Basil and I are headed to a completely different part of the USA for the next week or so, and may have limited Internet access. Posts will go up through the magic of automatic scheduling, but response to comments and email may be slow, or even non-existent, until we return home.

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Traverse City to Suttons Bay (and back)

November 5th, 2014 No comments

When last seen in Suttons Bay, Basil and I were headed back to Traverse City, Michigan, from Suttons Bay, about 15 miles/24 km north of Traverse City.  We’d Coffeeneured, and explored, and then we took to the trail for the return trip.


The route is the Leelanau Trail, part of TART, the regional trail system.  In winter — serious stuff in this northern clime — the trail is groomed for cross-country skiing.


There may not be a better, more comprehensive, slice of Northern Michigan on any other trail of comparable length.  There are private houses hidden among the trees;


wide, well-groomed fields;


farms, some of which have grown eccentrically over the years;


others with vintage, but still used, equipment in picturesque evidence;


orchards and vineyards;


and the occasional assortment of creatures.  These four appear to be a burro (or donkey?) on the left; a pony (Shetland? extra-furry, anyway); a bovine sort (taking a break); and an equine fellow (wench?).  They were the picture of collegiality on their sunny hillside.


This sign was new to me; it appears regularly on the trail (and on others that connect to it in the area).  It turns out to be exactly what it looks like:  a “highway” sign for a bicycle route.  The Leelanau Trail is a section of Route 35 of the United States Bicycle Route System, an interstate, long-distance, national cycling system now under development.


This sign requires no interpretive effort — it appears along the route at various relevant points.


The Leelanau Trail may be the friendliest of all. Though there was a lot of NIMBY going on when the trail was first proposed, people mostly seem to have resigned themselves.  It’s the response of those who have embraced the trail system which is most in evidence now.


There are benches and resting spots scattered along the route for cyclists and pedestrians alike to enjoy.  There is a garden above this bench with a “welcome” sign; tables and chairs below; flowers set out; and a basket of apples for visitors to consume.  (On this day there was also a stray set of cycling gloves, put out in the hope that the owner would return to find it.)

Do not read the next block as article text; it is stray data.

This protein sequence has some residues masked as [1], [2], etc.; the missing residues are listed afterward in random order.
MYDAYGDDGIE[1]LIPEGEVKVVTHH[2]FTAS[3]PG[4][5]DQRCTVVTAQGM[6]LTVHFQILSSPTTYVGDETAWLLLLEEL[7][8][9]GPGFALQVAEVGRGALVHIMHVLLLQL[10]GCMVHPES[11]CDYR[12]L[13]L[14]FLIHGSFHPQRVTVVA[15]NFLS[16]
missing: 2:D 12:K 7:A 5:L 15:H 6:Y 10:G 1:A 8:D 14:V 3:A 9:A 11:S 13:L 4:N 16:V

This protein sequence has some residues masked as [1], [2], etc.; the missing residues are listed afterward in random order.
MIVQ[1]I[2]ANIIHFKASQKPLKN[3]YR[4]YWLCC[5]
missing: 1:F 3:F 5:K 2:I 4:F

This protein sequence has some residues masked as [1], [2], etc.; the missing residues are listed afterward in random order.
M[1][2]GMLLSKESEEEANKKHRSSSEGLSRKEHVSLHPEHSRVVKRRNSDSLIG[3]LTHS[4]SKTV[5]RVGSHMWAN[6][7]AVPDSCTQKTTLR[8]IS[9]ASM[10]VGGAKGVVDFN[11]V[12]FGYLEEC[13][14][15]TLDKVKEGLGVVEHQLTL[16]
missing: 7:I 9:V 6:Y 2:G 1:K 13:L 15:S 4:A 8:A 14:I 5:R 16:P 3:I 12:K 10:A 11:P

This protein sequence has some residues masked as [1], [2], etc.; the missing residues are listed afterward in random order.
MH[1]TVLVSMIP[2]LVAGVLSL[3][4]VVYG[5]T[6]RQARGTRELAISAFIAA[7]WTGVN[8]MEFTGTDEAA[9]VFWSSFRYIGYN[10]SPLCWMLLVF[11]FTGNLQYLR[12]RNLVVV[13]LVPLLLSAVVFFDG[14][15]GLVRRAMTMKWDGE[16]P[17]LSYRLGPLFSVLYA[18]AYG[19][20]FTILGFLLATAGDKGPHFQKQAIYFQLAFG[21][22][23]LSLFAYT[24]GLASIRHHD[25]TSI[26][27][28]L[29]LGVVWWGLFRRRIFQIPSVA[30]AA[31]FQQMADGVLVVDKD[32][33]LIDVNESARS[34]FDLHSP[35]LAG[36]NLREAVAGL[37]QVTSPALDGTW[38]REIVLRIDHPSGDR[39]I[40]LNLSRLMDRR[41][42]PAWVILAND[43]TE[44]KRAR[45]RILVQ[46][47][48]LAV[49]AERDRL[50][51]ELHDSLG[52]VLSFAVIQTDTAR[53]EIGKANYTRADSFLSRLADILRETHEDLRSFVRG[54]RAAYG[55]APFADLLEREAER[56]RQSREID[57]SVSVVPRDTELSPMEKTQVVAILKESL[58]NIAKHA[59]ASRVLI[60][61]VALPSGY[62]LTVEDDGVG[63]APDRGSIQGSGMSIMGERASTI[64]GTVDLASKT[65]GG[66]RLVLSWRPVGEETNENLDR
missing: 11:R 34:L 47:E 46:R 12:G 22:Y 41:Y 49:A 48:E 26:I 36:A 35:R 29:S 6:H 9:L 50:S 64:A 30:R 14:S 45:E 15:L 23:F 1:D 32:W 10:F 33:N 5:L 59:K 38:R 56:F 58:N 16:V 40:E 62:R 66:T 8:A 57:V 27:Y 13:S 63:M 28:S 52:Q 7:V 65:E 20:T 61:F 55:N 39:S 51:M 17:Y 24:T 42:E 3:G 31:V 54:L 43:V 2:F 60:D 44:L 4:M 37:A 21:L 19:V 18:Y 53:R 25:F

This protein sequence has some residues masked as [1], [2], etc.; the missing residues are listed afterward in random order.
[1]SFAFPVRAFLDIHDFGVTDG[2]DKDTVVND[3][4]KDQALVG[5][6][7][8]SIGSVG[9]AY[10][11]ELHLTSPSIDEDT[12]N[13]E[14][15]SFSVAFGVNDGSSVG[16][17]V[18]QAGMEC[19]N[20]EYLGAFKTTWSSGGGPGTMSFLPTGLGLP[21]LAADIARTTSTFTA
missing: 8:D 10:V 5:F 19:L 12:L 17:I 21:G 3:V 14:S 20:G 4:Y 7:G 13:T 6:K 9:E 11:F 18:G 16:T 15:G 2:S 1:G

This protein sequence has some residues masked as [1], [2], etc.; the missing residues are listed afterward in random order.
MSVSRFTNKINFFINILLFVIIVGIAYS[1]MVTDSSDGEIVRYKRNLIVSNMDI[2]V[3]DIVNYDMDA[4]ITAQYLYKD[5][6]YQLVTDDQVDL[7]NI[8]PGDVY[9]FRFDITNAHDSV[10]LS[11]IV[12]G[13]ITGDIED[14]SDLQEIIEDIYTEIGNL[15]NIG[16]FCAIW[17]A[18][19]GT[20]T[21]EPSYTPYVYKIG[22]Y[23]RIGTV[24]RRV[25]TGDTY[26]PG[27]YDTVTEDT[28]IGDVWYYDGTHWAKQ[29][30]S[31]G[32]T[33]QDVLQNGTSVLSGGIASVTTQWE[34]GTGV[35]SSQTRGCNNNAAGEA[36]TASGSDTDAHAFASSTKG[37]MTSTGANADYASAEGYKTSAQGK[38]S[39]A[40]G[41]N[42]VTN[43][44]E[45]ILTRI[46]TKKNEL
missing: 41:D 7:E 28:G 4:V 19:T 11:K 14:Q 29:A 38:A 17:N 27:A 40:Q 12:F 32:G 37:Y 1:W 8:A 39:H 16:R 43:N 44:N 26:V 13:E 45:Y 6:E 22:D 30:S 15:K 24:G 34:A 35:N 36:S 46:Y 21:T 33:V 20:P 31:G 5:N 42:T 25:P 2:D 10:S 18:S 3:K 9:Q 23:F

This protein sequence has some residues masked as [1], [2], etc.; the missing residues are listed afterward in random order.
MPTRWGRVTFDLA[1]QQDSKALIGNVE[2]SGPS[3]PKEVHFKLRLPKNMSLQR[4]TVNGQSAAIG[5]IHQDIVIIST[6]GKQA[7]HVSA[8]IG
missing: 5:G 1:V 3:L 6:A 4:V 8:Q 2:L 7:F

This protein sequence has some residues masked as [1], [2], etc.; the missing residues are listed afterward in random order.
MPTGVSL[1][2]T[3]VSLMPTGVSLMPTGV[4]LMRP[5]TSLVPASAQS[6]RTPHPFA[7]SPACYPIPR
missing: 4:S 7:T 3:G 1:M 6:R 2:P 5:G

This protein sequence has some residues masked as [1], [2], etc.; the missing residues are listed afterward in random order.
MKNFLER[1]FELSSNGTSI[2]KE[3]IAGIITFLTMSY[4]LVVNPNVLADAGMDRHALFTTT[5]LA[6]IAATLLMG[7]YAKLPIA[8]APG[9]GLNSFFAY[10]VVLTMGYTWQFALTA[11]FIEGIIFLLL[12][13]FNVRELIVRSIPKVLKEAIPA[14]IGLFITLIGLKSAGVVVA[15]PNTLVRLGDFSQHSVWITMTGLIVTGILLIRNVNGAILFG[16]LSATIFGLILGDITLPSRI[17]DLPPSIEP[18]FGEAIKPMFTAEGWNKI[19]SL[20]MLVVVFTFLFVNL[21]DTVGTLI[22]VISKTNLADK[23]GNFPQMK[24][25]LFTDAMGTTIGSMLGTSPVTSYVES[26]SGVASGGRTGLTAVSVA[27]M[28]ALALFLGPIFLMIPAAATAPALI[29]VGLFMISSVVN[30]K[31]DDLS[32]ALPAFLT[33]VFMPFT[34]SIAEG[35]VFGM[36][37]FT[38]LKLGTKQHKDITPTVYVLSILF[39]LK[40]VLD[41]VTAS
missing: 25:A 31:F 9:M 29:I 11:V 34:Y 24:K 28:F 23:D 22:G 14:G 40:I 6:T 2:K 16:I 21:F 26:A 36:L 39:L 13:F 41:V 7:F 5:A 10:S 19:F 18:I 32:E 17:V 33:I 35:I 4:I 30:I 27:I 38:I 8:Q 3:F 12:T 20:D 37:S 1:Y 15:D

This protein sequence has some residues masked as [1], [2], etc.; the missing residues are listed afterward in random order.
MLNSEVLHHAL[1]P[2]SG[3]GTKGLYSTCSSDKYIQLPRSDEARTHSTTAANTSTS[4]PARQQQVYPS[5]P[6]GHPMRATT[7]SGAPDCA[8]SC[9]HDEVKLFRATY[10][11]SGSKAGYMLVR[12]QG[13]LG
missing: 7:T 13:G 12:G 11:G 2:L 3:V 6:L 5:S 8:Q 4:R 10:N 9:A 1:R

My picture doesn’t do it justice, but Basil and I encountered one more critter here:  A shy fellow who was keeping a benign and friendly eye on the travelers below.

Basil and I are headed to a completely different part of the USA for the next week or so, and may have limited Internet access. Posts will go up through the magic of automatic scheduling, but response to comments and email may be slow, or even non-existent, until we return home.

Categories: Travel Tags:

Basil Makes Some Friends

November 3rd, 2014 No comments

Basil and I didn’t just Coffeeneur in Suttons Bay; we did a little exploring, too.


The town is something of a tourist destination, but it’s also a little arty and quirky in a very Northern Michigan way.  It’s a little rough around the edges; a little hardy, as opposed to twee or cute.


Well, OK, maybe it’s a little cutesy.  These days, too, the unusual craftings might turn out to be made elsewhere, even if they’re designed locally.  But the whimsy is still a lot of fun, and Basil was particularly pleased to see that yellow and black creature, which reminded him of his London compatriot, Brompton Bumble B.


I think they chatted a bit while I looked around inside the shop.  Off-season, especially, there’s room for a Brompton even in the smaller shops that have been converted from buildings that once were homes.